Ontario expands emergency benefit to prevent 'costly' layoffs

'Without this important change, many businesses would have been forced to pay significant termination sums'

Ontario expands emergency benefit to prevent 'costly' layoffs

The Ontario government is expanding its social safety net for Canadians who have been forced to work fewer hours or have been laid off temporarily as a result of COVID-19

The province amended its Employment Standards Act (ESA) and extended leave benefits to non-unionised workers. In the new regulation, workers whose hours have been cut or whose roles have been eliminated temporarily during the pandemic will be placed on Infectious Disease Emergency Leave.

Ontarians will retain their status as employees and continue to enjoy legal protections. They may also qualify for emergency income support from the federal government.

READ MORE: Ontario introduces legislation to safeguard jobs amid COVID-19

This expansion of benefits aims to save businesses from having to terminate workers permanently should their furlough period exceed the permitted length.

Furloughs and work-hour reductions have been among the most widely implemented cost-containment strategies for businesses that were hit hard by the COVID-19 economic downturn.

In April, for example, about 379,000 workers in Ontario were laid off temporarily, data from Statistics Canada showed.

Jeopardising economic recovery
The amendment appears to offer a win-win solution for employers and employees alike, government and business leaders suggest.

Under the existing ESA, companies that must let go of staff after their temporary layoff expires are often forced to make “costly payouts,” the Ministry of Labour, Training and Skills Development said. “For many businesses, [this] could be the difference between survival and closure.”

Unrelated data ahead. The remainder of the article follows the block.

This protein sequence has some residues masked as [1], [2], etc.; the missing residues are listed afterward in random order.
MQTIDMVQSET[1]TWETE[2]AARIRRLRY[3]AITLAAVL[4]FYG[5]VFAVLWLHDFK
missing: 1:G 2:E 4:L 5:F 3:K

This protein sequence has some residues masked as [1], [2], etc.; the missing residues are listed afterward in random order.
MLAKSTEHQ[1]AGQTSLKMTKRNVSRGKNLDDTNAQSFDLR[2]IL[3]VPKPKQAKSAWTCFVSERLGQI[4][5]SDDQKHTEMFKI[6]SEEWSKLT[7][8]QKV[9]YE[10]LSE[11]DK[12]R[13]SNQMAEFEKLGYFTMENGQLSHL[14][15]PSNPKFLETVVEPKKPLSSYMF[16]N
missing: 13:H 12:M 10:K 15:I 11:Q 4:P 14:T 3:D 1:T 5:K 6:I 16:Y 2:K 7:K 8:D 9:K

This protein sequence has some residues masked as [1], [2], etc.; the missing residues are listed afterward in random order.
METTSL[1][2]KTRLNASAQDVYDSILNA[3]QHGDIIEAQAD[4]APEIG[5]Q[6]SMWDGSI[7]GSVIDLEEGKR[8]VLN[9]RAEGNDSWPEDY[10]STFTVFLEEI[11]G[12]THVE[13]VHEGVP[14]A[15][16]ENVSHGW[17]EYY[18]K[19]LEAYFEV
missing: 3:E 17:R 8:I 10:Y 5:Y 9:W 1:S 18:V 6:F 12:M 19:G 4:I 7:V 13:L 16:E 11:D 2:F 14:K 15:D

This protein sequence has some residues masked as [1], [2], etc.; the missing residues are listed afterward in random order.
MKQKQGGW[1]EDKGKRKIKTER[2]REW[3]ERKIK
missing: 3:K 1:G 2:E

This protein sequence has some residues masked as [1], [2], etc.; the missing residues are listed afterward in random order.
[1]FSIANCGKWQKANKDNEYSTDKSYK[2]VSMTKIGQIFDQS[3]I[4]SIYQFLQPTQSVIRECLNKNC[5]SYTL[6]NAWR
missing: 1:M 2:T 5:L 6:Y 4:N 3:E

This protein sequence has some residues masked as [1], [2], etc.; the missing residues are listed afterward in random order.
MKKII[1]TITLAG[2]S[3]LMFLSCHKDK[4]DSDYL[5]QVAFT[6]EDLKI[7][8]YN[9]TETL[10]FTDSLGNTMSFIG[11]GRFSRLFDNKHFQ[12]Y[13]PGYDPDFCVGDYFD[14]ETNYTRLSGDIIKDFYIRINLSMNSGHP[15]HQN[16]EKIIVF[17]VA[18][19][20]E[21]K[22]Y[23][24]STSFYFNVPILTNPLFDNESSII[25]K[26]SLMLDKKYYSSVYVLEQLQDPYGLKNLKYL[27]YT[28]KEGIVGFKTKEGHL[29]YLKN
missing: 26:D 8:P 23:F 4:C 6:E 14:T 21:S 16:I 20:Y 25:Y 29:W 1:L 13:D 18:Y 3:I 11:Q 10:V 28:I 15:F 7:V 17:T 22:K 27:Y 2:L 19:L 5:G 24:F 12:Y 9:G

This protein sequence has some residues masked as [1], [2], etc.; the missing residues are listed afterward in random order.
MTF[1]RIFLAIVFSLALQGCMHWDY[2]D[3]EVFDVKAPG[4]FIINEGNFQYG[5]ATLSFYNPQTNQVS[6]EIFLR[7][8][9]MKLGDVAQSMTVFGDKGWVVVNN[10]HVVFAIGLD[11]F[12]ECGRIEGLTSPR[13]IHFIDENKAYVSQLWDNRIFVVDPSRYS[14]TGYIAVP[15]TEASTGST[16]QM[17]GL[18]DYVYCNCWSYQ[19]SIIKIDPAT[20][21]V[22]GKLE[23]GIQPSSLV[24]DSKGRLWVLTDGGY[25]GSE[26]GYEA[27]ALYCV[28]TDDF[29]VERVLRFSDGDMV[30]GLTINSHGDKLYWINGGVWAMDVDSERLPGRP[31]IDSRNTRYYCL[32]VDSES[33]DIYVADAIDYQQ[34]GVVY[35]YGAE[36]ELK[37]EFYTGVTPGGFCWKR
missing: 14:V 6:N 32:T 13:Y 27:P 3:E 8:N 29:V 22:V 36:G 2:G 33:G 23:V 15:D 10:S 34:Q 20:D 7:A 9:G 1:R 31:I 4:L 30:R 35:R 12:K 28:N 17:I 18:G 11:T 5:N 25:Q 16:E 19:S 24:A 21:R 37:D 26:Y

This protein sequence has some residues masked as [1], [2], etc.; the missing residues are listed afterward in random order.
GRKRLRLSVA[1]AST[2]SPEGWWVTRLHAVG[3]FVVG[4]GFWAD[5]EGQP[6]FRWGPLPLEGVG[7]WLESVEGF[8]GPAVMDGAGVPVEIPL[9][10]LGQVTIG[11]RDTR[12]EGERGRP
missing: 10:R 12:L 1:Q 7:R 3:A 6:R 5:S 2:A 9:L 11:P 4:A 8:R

The emergency leave benefit was developed to prevent companies from heading towards potential closure by ensuring affected workers have a financial support system to fall back on.

READ MORE: Ontario makes temporary change to layoff regulations

“As we take the necessary steps to safely and gradually restart the economy, we need to make sure business owners can reopen their doors and workers have jobs to go back to,” Labour Minister Monte McNaughton said.

Leaders in Ontario’s business community agree.

“In addition to the lost livelihoods of business owners and workers, the closures and job losses we would endure without any changes would have a further devastating impact on Ontario’s economy,” said Rocco Rossi, president and CEO of the Ontario Chamber of Commerce.

Ontario’s current employment law placed businesses “in an extremely vulnerable position,” said Julie Kwiecinski of the Canadian Federation of Independent Business.

“Without this important change, many businesses would have been forced to pay significant termination sums when they are financially strapped due to forced shutdowns, jeopardising their ability to make it to the other side of COVID-19,” Kwiecinski said.

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